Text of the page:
A partnership between glossy magazine Vogue and gritty news outlet Vice has been put on hold after reassurances from the publishers in February that it would go ahead.
The two were set to create a website showcasing "figures, movements and issues making an impact on society today," in a partnership they announced in October.
But this week the collaboration was postponed. "Both Vogue and Vice are committed to creating the most relevant, innovative content experiences for audiences, and at this time, have mutually decided to delay their content collaboration," the publishers said, according to a statement emailed to CNBC Thursday.
In October, the two titles published an online statement expressing their enthusiasm for the collaboration, known as "Project Vs," with Vogue U.S. Editor Anna Wintour saying: "Vogue and Vice may appear to some to see the world through different lenses. But, in my view, both are fearless and breathtaking, with unquenchable curiosity and vigor."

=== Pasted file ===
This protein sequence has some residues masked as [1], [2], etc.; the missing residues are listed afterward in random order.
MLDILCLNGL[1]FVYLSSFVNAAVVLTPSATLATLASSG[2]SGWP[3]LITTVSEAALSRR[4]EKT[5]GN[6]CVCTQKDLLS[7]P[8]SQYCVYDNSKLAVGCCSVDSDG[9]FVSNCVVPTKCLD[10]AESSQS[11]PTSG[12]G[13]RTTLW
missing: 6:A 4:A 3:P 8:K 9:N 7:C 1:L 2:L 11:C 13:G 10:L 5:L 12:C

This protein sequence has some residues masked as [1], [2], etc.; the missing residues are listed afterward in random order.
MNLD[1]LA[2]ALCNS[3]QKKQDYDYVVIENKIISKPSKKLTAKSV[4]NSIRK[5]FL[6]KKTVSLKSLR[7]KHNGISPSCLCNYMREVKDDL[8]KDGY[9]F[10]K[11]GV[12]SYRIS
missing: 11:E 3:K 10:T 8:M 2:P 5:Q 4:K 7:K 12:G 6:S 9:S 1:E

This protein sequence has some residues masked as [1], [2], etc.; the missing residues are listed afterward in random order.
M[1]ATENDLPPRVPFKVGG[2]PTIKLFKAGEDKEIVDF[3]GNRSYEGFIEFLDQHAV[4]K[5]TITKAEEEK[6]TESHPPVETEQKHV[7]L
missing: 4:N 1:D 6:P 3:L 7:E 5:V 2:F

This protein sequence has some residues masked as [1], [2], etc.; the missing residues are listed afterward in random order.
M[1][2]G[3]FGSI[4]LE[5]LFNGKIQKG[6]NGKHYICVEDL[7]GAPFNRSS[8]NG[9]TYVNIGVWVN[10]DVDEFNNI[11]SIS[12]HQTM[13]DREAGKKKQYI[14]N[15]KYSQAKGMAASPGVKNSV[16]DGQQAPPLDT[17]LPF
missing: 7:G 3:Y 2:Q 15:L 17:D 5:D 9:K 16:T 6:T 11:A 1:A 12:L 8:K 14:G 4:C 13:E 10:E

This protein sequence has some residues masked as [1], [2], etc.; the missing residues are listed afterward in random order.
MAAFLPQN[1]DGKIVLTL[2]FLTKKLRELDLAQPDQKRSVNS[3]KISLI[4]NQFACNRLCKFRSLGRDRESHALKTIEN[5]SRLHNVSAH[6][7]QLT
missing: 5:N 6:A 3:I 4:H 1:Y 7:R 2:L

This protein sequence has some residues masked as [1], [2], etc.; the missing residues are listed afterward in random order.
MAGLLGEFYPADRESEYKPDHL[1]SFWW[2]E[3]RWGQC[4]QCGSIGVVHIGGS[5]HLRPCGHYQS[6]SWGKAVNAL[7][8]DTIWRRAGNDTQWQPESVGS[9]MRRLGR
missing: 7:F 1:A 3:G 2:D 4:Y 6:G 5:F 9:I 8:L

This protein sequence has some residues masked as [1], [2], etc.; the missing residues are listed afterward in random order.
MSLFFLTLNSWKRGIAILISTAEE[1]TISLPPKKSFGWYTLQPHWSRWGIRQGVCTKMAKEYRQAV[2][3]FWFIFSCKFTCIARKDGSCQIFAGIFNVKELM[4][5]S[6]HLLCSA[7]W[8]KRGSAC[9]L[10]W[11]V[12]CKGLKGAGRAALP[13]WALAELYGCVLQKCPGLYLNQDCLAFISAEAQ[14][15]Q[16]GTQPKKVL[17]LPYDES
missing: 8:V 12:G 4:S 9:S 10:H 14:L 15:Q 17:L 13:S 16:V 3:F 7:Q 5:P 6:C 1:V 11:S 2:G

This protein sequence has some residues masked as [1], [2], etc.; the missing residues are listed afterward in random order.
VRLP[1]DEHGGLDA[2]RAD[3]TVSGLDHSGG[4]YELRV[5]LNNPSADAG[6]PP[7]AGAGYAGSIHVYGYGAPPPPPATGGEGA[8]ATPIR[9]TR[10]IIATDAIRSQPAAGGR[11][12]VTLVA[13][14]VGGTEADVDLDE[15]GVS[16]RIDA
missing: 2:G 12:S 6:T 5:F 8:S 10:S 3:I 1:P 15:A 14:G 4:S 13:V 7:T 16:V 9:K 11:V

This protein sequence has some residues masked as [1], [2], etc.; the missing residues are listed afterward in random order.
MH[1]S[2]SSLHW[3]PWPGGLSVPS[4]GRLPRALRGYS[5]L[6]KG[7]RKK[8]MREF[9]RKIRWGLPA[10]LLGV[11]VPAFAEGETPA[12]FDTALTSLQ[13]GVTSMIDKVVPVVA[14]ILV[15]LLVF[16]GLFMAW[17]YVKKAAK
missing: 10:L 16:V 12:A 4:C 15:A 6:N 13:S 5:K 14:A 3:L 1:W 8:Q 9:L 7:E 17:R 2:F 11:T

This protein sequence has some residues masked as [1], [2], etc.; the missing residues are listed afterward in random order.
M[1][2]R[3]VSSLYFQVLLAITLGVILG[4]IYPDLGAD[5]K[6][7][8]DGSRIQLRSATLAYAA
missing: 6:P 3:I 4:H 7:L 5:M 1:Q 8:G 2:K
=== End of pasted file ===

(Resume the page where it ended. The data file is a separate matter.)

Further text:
A joint editorial team was set to create a new website, which would last 100 days. It would cover "important topics, moments and people driving culture," the statement added.
In December, an investigation by The New York Times detailed more than two dozen allegations of sexual misconduct at Vice, with two of the founders issuing a statement to employees saying it had a culture that "fostered inappropriate behavior that permeated throughout the company." In January, Chief Digital Officer Mike Germano lost his job in the light of the allegations, the Times reported. Germano did not comment at the time, but in an earlier statement, he said he did "not believe that these allegations reflect the company's culture."
There is no suggestion that the delay in launching the joint project is because of misconduct allegations at either publication.
In February, Vogue said it was still committed to the project, providing a statement to website Digiday. "Vogue feels optimistic about Vice's significant commitments to a respectful, inclusive and equal workplace and are encouraged by the collaborative efforts their editorial team has shown during the past several months. We look forward to sharing the content we've created together in the coming weeks," it said.
Vogue has had its own issues with alleged misconduct, ceasing to work with photographers Bruce Weber and Mario Testino after multiple allegations of sexual exploitation of male models. Both men deny the claims.